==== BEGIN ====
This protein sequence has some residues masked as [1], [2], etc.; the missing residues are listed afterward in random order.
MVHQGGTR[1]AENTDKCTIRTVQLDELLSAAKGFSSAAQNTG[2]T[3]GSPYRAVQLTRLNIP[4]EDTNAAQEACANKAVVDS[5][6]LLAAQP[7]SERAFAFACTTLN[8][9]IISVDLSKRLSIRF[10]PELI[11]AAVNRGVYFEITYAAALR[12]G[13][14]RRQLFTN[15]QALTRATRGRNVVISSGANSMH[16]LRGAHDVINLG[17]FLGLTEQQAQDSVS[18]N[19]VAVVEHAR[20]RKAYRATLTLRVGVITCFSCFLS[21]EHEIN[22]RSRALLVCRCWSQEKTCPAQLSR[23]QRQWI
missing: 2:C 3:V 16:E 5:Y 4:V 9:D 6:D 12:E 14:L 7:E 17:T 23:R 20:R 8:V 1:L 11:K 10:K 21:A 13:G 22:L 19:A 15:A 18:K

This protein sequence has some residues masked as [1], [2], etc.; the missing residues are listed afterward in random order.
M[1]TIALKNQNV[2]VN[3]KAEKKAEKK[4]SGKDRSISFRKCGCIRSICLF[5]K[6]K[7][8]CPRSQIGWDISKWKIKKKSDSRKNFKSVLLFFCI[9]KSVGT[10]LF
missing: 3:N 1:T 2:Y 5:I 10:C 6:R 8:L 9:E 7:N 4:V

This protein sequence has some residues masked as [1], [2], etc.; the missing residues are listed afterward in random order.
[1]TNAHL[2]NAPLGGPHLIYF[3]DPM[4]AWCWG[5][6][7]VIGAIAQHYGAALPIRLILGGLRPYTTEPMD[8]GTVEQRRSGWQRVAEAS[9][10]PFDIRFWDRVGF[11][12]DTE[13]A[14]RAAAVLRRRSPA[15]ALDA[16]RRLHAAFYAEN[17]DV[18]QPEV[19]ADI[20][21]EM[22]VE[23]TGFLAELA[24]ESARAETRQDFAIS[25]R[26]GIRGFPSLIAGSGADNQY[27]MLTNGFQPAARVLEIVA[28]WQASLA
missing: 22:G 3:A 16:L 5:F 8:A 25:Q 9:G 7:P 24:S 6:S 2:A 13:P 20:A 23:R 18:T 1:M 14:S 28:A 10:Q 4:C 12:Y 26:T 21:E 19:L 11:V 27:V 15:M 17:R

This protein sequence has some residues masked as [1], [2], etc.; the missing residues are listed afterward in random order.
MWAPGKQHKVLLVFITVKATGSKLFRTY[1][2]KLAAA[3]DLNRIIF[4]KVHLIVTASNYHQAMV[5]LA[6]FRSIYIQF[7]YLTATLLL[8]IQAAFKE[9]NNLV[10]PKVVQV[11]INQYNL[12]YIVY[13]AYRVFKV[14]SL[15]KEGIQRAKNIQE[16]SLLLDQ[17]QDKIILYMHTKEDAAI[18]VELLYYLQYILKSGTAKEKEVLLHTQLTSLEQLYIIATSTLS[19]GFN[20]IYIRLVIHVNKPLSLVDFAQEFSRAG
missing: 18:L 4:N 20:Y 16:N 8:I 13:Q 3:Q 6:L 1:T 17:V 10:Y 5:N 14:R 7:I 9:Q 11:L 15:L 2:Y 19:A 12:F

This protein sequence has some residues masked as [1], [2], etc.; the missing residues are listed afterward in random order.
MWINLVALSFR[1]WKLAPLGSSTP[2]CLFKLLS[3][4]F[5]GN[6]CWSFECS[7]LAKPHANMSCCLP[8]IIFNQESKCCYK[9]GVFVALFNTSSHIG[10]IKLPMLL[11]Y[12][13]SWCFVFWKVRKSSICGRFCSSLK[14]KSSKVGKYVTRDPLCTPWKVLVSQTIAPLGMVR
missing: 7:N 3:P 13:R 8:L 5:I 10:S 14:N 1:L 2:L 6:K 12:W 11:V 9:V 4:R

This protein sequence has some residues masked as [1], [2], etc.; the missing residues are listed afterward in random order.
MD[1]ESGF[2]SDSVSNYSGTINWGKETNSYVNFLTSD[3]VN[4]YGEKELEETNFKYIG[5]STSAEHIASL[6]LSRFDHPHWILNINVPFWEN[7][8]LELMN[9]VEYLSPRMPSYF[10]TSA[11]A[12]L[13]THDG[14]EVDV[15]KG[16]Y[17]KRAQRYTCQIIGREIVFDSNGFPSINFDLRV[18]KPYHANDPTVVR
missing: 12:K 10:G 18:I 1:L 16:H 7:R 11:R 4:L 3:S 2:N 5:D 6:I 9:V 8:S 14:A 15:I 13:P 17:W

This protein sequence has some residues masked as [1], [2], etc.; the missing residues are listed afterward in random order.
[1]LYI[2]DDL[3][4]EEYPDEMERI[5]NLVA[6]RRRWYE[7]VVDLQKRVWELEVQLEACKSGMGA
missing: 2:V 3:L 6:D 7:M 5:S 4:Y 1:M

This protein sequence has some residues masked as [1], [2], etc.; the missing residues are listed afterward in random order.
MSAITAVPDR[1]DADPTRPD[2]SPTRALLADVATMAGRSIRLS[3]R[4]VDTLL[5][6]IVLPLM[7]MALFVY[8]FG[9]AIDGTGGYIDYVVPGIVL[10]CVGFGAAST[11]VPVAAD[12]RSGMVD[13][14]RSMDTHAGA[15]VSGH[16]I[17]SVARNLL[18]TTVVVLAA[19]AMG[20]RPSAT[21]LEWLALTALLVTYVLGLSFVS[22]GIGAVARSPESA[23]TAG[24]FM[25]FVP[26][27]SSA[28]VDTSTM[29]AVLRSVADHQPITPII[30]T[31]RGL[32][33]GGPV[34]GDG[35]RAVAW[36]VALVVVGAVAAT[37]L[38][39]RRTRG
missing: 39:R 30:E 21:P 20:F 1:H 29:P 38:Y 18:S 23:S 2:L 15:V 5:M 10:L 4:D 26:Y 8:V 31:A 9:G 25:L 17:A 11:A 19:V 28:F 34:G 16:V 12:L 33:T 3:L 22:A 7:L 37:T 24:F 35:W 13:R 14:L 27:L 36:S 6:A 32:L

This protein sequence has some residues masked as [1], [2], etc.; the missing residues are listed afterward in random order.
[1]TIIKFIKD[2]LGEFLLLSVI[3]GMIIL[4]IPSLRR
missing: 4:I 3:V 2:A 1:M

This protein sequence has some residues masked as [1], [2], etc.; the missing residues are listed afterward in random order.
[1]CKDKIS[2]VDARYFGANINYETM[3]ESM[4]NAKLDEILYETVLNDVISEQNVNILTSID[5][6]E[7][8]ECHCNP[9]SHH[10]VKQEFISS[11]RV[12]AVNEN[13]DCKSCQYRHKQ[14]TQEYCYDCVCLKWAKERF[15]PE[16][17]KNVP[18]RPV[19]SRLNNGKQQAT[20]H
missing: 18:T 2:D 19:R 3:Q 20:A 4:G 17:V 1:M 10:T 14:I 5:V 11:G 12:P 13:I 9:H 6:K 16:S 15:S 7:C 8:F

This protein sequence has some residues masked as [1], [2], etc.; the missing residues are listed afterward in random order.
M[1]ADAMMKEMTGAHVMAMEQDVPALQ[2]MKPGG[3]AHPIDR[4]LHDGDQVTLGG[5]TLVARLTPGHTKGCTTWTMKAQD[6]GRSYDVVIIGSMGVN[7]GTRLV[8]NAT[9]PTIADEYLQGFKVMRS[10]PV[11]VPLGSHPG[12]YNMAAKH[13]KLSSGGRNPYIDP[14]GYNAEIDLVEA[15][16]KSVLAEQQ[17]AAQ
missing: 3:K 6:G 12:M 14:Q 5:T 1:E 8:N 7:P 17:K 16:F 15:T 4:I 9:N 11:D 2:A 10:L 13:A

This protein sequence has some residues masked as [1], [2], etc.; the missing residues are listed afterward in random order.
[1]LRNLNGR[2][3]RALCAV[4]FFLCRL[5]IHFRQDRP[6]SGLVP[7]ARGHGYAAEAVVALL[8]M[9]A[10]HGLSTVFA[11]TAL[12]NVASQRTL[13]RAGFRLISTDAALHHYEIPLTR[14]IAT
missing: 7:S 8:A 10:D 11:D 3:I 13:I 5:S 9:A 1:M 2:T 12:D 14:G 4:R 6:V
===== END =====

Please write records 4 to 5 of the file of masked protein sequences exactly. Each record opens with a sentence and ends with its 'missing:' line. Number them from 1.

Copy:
This protein sequence has some residues masked as [1], [2], etc.; the missing residues are listed afterward in random order.
MWAPGKQHKVLLVFITVKATGSKLFRTY[1][2]KLAAA[3]DLNRIIF[4]KVHLIVTASNYHQAMV[5]LA[6]FRSIYIQF[7]YLTATLLL[8]IQAAFKE[9]NNLV[10]PKVVQV[11]INQYNL[12]YIVY[13]AYRVFKV[14]SL[15]KEGIQRAKNIQE[16]SLLLDQ[17]QDKIILYMHTKEDAAI[18]VELLYYLQYILKSGTAKEKEVLLHTQLTSLEQLYIIATSTLS[19]GFN[20]IYIRLVIHVNKPLSLVDFAQEFSRAG
missing: 18:L 4:N 20:Y 16:N 8:I 13:Q 3:Q 6:L 1:T 17:V 10:Y 5:N 14:R 7:I 9:Q 11:L 15:L 2:Y 19:A 12:F

This protein sequence has some residues masked as [1], [2], etc.; the missing residues are listed afterward in random order.
MWINLVALSFR[1]WKLAPLGSSTP[2]CLFKLLS[3][4]F[5]GN[6]CWSFECS[7]LAKPHANMSCCLP[8]IIFNQESKCCYK[9]GVFVALFNTSSHIG[10]IKLPMLL[11]Y[12][13]SWCFVFWKVRKSSICGRFCSSLK[14]KSSKVGKYVTRDPLCTPWKVLVSQTIAPLGMVR
missing: 7:N 3:P 13:R 8:L 5:I 10:S 14:N 1:L 2:L 6:K 12:W 11:V 9:V 4:R